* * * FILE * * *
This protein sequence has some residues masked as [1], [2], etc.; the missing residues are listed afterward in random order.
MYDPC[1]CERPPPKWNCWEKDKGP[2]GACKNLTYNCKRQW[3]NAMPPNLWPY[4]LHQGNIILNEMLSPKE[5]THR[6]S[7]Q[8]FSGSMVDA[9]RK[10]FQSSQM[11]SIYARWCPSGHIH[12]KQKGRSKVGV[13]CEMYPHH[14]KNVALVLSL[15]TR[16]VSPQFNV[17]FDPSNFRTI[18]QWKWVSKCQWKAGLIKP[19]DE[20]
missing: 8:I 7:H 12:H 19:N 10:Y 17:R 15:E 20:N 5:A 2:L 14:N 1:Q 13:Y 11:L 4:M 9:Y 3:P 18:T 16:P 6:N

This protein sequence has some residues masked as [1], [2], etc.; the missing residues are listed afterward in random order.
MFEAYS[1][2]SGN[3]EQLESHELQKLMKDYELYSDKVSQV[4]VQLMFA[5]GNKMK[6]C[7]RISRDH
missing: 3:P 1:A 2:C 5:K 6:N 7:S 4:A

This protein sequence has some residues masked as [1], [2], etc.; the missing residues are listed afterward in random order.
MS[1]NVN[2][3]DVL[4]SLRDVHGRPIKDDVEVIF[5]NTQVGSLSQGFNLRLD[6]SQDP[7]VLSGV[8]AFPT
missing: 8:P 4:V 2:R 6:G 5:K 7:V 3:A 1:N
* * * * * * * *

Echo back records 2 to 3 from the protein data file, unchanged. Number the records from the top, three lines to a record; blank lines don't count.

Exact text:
This protein sequence has some residues masked as [1], [2], etc.; the missing residues are listed afterward in random order.
MFEAYS[1][2]SGN[3]EQLESHELQKLMKDYELYSDKVSQV[4]VQLMFA[5]GNKMK[6]C[7]RISRDH
missing: 3:P 1:A 2:C 5:K 6:N 7:S 4:A

This protein sequence has some residues masked as [1], [2], etc.; the missing residues are listed afterward in random order.
MS[1]NVN[2][3]DVL[4]SLRDVHGRPIKDDVEVIF[5]NTQVGSLSQGFNLRLD[6]SQDP[7]VLSGV[8]AFPT
missing: 8:P 4:V 2:R 6:G 5:K 7:V 3:A 1:N